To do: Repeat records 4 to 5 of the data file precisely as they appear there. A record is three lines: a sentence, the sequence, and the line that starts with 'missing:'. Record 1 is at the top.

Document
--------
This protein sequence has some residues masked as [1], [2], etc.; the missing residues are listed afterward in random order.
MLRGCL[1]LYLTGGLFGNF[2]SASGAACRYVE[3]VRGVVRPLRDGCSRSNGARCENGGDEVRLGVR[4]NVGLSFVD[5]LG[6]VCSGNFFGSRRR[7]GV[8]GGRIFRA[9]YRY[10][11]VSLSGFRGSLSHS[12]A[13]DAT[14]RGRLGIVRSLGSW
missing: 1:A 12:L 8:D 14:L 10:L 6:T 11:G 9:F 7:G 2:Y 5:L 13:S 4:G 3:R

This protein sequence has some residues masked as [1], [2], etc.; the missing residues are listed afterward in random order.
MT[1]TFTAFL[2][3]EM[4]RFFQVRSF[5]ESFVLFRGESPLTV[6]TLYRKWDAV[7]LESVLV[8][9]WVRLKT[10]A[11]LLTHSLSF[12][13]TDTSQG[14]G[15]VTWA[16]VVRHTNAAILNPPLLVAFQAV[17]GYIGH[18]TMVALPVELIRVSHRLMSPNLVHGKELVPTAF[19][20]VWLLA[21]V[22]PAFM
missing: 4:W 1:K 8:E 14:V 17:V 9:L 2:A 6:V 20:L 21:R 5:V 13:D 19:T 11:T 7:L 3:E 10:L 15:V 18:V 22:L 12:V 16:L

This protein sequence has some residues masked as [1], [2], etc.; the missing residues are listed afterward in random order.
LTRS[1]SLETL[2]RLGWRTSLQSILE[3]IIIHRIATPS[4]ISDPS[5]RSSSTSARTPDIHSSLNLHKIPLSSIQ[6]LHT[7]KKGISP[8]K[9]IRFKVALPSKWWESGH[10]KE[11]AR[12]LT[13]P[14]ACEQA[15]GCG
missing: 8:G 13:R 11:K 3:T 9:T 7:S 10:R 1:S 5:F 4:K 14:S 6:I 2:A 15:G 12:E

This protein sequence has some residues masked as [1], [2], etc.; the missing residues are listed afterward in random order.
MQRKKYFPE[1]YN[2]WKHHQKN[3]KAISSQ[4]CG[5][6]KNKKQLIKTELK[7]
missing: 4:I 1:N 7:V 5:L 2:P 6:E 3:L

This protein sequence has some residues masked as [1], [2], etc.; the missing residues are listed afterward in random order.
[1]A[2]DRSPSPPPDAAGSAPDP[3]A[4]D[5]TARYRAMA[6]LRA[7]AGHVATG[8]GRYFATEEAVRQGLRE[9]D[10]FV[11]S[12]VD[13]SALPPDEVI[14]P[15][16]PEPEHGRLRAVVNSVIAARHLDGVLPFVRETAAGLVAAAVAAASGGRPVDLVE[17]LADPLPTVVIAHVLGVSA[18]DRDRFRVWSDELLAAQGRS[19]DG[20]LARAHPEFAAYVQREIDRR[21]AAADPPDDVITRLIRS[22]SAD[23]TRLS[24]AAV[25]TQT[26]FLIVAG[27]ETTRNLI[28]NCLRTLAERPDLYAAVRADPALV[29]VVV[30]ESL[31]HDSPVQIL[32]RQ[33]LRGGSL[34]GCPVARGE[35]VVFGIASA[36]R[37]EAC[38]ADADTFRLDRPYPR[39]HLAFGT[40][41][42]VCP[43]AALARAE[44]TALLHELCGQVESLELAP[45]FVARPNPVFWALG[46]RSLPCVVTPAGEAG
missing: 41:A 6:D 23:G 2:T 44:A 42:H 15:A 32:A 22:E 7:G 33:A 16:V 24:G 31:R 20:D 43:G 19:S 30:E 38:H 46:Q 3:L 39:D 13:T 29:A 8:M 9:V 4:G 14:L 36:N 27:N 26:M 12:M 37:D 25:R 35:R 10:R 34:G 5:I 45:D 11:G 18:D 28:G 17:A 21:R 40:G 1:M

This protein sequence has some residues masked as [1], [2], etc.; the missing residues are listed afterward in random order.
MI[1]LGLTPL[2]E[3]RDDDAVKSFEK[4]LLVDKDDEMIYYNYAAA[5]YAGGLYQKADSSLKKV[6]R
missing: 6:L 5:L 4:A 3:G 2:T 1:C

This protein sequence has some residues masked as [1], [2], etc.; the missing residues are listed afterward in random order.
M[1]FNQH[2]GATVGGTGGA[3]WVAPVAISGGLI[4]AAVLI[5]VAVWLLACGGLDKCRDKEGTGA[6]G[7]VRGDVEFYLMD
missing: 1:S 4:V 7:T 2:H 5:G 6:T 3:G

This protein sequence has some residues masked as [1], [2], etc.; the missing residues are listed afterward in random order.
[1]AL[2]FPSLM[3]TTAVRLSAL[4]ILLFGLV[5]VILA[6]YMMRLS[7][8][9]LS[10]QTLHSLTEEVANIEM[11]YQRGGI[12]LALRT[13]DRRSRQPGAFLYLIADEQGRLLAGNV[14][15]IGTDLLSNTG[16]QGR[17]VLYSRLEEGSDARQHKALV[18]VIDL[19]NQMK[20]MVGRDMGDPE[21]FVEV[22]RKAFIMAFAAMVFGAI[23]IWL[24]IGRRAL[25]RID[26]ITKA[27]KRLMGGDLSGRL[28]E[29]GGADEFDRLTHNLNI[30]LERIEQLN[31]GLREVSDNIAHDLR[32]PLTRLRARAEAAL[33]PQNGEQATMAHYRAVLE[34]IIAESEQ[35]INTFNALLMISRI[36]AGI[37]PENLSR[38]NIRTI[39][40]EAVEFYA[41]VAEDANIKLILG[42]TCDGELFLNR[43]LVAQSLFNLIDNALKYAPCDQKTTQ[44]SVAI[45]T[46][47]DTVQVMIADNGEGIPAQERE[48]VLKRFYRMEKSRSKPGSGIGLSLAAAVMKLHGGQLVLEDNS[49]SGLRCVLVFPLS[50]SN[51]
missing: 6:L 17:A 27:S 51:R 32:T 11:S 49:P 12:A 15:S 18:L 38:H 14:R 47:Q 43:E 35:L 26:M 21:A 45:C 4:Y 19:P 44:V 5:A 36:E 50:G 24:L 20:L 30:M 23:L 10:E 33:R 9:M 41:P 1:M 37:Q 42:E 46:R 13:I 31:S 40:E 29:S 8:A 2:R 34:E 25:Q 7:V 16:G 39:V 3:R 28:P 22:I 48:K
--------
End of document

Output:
This protein sequence has some residues masked as [1], [2], etc.; the missing residues are listed afterward in random order.
MQRKKYFPE[1]YN[2]WKHHQKN[3]KAISSQ[4]CG[5][6]KNKKQLIKTELK[7]
missing: 4:I 1:N 7:V 5:L 2:P 6:E 3:L

This protein sequence has some residues masked as [1], [2], etc.; the missing residues are listed afterward in random order.
[1]A[2]DRSPSPPPDAAGSAPDP[3]A[4]D[5]TARYRAMA[6]LRA[7]AGHVATG[8]GRYFATEEAVRQGLRE[9]D[10]FV[11]S[12]VD[13]SALPPDEVI[14]P[15][16]PEPEHGRLRAVVNSVIAARHLDGVLPFVRETAAGLVAAAVAAASGGRPVDLVE[17]LADPLPTVVIAHVLGVSA[18]DRDRFRVWSDELLAAQGRS[19]DG[20]LARAHPEFAAYVQREIDRR[21]AAADPPDDVITRLIRS[22]SAD[23]TRLS[24]AAV[25]TQT[26]FLIVAG[27]ETTRNLI[28]NCLRTLAERPDLYAAVRADPALV[29]VVV[30]ESL[31]HDSPVQIL[32]RQ[33]LRGGSL[34]GCPVARGE[35]VVFGIASA[36]R[37]EAC[38]ADADTFRLDRPYPR[39]HLAFGT[40][41][42]VCP[43]AALARAE[44]TALLHELCGQVESLELAP[45]FVARPNPVFWALG[46]RSLPCVVTPAGEAG
missing: 41:A 6:D 23:G 2:T 44:A 42:H 15:A 32:A 22:E 7:G 33:A 16:V 24:G 31:R 20:D 43:G 19:S 30:E 38:H 46:Q 3:L 39:D 13:T 29:A 8:M 9:V 4:G 14:L 36:N 27:N 26:M 12:M 37:D 25:R 35:R 10:R 34:G 5:I 45:D 11:G 18:D 28:G 17:A 21:R 40:G 1:M